By Kyle Shokeye // SWNS


Forget grandma’s recipes, more people are relying on the internet for cooking guidance than their loved ones, according to research.

And while they’re searching for recipe inspiration, many are also walking away with how to find sustainable food options.

A recent study of 2,000 Americans looked at people’s food knowledge and found that more people turn to YouTube (35%) and food blogs (32%) for culinary tips and tricks over friends and family (21%).

While half of Americans rely on TV shows for the latest food trends, alternatives like social media (45%) and online blogs (42%) are nearly as popular, as the average person follows at least four food-related accounts on TikTok and other social platforms.

Conducted by OnePoll for the Marine Stewardship Council (MSC), the survey also found that three in five active social media users have been inspired by a post to make more environmentally sustainable food choices.

Nearly all of those respondents (91%) said they are likely to change their eating habits after learning about sustainable foods on social media.

Seventy-two percent also agree TV shows and social media are crucial when it comes to learning about how foods are sourced.

However, simply getting the information is half of the battle. While two-thirds agree it’s important to know if a food option they plan to purchase is environmentally sustainable, 59% said they’re not able to buy as many sustainable foods as they’d like to.

Many attributed this to lack of options they like (53%) and perceived cost (49%), while two in five said they don’t know how to identify environmentally sustainable foods.

Even though 64% believe the majority of foods they regularly eat have been sourced sustainably, there is a sharp decline in the number of people who said the same about the seafood they buy at grocery stores (27%).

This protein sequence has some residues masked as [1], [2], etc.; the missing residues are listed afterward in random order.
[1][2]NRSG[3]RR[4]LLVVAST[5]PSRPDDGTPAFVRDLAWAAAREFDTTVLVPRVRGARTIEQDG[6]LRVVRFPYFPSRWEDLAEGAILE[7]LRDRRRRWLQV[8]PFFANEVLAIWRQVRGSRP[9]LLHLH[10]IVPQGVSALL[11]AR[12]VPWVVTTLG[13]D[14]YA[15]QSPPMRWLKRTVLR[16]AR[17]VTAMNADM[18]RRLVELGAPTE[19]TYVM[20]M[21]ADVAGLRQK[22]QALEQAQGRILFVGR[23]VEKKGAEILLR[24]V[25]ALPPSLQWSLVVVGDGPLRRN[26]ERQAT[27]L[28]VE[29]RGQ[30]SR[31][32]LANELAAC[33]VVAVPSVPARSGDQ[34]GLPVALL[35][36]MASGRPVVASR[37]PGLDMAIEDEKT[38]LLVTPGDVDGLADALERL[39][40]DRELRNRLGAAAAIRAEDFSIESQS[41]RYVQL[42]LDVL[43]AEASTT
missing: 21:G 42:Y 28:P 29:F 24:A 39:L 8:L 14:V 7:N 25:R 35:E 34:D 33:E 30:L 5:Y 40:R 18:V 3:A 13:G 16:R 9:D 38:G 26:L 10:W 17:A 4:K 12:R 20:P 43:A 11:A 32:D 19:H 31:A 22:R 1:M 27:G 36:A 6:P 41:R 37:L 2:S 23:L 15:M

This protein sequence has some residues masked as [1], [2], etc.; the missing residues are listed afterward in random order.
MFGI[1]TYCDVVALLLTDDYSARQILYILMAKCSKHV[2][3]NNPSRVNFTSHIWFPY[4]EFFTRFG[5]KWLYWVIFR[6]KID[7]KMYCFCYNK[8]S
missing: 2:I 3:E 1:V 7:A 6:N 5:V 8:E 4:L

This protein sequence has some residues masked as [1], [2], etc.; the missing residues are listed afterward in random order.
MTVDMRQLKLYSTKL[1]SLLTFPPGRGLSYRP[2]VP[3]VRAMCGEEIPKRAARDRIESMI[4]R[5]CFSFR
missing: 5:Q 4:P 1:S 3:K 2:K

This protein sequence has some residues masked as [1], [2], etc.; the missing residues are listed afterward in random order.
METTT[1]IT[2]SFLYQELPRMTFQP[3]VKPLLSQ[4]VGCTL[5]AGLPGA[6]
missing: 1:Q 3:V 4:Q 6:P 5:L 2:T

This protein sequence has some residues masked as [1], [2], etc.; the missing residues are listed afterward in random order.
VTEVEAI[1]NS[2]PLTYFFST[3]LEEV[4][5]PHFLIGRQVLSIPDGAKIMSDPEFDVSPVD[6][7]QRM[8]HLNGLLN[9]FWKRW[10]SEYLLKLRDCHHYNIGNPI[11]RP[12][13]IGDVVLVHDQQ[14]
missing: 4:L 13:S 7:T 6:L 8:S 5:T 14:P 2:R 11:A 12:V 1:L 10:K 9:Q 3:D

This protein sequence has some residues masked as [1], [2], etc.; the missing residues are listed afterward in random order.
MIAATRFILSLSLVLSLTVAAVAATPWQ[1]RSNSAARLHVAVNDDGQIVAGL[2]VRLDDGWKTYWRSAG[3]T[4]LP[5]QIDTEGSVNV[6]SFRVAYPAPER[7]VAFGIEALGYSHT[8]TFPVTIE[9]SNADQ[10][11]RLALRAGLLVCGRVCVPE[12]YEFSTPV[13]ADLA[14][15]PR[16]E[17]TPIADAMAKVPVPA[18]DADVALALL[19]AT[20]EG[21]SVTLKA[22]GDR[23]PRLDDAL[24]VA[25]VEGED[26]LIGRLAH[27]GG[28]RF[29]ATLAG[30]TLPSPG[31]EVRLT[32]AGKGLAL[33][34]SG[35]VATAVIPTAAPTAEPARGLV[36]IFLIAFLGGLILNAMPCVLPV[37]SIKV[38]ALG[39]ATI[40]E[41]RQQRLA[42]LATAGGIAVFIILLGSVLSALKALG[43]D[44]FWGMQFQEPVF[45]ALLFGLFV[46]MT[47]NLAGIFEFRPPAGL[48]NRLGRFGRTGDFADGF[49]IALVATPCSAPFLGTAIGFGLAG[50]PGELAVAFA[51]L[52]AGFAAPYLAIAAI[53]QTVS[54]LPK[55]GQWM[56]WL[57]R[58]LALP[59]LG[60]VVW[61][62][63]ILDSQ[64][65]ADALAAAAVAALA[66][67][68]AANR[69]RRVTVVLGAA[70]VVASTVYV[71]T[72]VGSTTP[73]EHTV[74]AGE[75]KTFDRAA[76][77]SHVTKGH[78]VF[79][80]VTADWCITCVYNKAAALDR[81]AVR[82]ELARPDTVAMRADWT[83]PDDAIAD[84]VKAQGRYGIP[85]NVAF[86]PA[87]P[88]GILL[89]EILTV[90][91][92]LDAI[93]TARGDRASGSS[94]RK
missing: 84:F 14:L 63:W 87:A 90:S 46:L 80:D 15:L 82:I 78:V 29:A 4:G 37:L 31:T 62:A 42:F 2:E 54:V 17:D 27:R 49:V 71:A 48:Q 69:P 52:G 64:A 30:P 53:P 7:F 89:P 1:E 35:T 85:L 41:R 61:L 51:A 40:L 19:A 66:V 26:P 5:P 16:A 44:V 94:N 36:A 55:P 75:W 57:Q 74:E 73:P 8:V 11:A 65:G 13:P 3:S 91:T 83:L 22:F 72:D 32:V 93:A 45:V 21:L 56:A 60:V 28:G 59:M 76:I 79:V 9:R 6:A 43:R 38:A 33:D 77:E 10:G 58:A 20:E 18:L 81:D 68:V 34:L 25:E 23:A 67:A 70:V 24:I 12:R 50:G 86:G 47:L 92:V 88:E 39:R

“People want to make purchasing decisions that are good for the ocean and good for their family, but that choice doesn’t always feel easy to navigate. Independent certification labels on seafood provide one way to ensure you’re making an environmentally sustainable choice,” said Erika Feller, regional director for the Americas at the MSC. “These labels assess the sustainability of a particular fish population to make sure it has been caught following environmentally-friendly standards, and can be accurately traced back to a sustainable fishery.”

Upon not being able to find the right food option, 57% experience guilt after purchasing products that aren’t environmentally sustainable.

When asked about other food shopping challenges, two in five said they have trouble spotting greenwashing or food fraud, and nearly two-thirds (63%) don’t know how to identify if a claim on food sustainability is credible.

And while shopping locally has its benefits, 71% are aware that foods don’t have to be sourced locally to be environmentally sustainable.

“Marine Stewardship Council certified fisheries and sites are contributing to a healthier ocean by making improvements to the way they harvest fish to protect the wider ocean environment and other species” continued Feller. “In the last three years alone, certified fisheries have made 372 improvements to the benefit of endangered, threatened or protected species, stock status and harvest strategies, fishery management, government and policy, and ecosystems and habitats. These requirements help drive innovation and improve fishing practices.”


YouTube video- (33%)
Celebrity chef- (30%)
Facebook/Twitter post- (29%)
Food/cooking blog- (29%)
Instagram page- (27%)
Pinterest- (24%)
TikTok page- (23%)
Cookbook- (23%)
Friend or family member- (19%)


TV show- (35%)
Social media (TikTok, Instagram, etc.)- (34%)
On product packaging- (34%)
Online blogs/news sites- (34%)
On store signage where I buy my groceries- (31%)
Print newspapers, magazines, etc.- (27%)
Podcasts- (22%)
Radio- (22%)

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